Wednesday, Jan. 18. In Milwaukee, Washington actor Craig Wallace is rehearsing his supporting role in “To Kill a Mockingbird.” Meanwhile in Washington, David Emerson Toney, one of the leads in Ford’s Theatre’s “Necessary Sacrifices” — essentially a two-character world premiere about Abraham Lincoln and Frederick Douglass — is too ill to continue. Performances are scheduled to begin in two days.
From Ford’s, the call goes out.
Craig . . . Duuude. Little emergency here. Can you maybe, um, come play Douglass for us? Huge part, yeah. And could you be ready for audiences in, oh, say, a week?
Wallace, whose track record includes roles on most of Washington’s major stages, was game, and with the blessing of “Mockingbird” director Aaron Posner he was on a plane the next day. To create at least a sliver of working time, Ford’s canceled four preview performances and postponed the formal opening of “Necessary Sacrifices” by a week. Script in hand, Wallace was onstage as Douglass six days later.
“It’s insane,” Wallace says by phone from Ford’s, briefly peeling himself away from line-learning at the end of last week.
Enormous changes at the last minute have been part of theater forever. Still, Washington stages have endured a spate of switchouts lately. The offstage drama in November alone:
●“The Sound of Music,” Olney Theatre Center. Monica Lijewski, cast as the Mother Abbess, falls offstage into the orchestra pit during rehearsal. (Lijewski was seriously injured and is still recovering; see the open Facebook page “Friends of Monica Lijewski.”) Channez McQuay, already in the cast as another nun, fills in.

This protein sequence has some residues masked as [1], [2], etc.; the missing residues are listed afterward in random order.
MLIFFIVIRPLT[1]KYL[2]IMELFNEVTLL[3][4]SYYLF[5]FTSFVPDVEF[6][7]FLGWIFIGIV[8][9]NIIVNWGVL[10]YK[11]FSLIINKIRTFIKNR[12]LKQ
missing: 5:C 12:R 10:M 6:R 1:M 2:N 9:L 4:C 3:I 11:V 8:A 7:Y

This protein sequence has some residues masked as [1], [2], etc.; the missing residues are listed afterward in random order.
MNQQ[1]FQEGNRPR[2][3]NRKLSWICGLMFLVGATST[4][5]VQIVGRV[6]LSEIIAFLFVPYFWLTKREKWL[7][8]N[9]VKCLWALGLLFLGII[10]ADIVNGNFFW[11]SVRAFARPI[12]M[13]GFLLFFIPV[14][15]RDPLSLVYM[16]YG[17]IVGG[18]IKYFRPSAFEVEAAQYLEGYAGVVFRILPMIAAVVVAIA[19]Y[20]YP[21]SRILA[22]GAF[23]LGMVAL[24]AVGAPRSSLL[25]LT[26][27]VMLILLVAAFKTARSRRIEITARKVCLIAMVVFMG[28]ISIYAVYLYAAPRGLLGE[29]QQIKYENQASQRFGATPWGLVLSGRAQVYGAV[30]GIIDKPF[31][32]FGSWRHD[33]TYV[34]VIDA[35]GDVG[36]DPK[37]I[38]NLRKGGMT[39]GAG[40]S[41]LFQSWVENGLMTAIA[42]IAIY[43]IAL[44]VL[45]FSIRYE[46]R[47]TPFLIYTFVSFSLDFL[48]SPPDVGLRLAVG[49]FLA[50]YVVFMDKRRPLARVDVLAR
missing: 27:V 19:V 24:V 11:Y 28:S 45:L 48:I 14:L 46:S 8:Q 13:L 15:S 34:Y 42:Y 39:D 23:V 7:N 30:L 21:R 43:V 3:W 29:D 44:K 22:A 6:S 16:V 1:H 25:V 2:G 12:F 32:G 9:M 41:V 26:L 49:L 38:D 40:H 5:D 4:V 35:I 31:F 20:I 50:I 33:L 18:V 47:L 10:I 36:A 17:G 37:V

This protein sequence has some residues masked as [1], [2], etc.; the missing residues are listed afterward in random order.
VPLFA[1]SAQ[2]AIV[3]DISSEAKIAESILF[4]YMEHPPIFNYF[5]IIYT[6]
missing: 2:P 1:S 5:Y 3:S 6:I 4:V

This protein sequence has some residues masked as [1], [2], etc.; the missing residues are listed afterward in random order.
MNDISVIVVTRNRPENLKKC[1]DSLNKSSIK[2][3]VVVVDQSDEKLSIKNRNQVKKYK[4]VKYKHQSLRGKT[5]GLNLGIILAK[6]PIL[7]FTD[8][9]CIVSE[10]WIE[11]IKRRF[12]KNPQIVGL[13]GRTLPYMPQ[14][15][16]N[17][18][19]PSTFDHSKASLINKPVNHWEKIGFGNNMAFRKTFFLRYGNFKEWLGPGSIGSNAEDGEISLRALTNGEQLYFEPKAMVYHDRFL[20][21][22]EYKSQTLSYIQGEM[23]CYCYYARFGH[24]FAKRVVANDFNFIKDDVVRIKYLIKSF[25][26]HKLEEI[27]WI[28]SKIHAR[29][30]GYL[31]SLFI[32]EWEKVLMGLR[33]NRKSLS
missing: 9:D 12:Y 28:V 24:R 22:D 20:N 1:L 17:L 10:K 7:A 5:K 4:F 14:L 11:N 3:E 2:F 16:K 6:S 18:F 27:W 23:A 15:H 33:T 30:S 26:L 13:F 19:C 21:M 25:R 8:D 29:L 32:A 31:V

●“You, Nero,” Arena Stage. Marc Vietor departs as Scribonius, the narrator of Amy Freed’s comedy about politics and art in ancient Rome. (The reason is not announced.) Four preview performances are canceled. Jeff McCarthy, who played the part at Berkeley Repertory Theatre, takes over.
●“Much Ado About Nothing,” Shakespeare Theatre Company. Veanne Cox leaves the leading role of Beatrice in rehearsals; “artistic differences” are cited. Ten days before performances start, Kathryn Meisle is brought on. The really lucky part: Meisle (pronounced MIZE-lee) just finished playing Beatrice at New Jersey’s Two River Theatre Company.
At least the New York-based Meisle had done the last-minute leap-in before. Once upon a time Meisle, who broke her foot last summer, was thrust into Paul Rudnik’s “The Most Fabulous Story Ever Told,” taking the stage a mere 24 hours after being hired. She replaced Jenny Bacon, who had broken her foot.
Coincidentally, that very week, Christmas 1998, Bebe Neuwirth withdrew from the new Kander and Ebb musical “Over and Over” at Signature Theatre. Sherie Rene Scott, then at the beginning of a productive Broadway career — “Aida,” “The Little Mermaid,” etc. — was hired to take over.
Mark Ramont, currently directing “Next Fall” at the Round House Theatre, was working on an Upstate New York summer production of Tennessee Williams’s “The Glass Menagerie” when his leading lady up and quit.
“Left a note, took the rental car,” Ramont says. He called a friend in Pennsylvania, who got through her first performances with lines being fed to her through an earpiece.
When Round House co-produced “The Trip to Bountiful” last year with the Cleveland Playhouse, a supporting actor was replaced a day before the first performances. According to Round House Producing Artistic Director Blake Robison, Howard Overshown learned the part in 48 hours.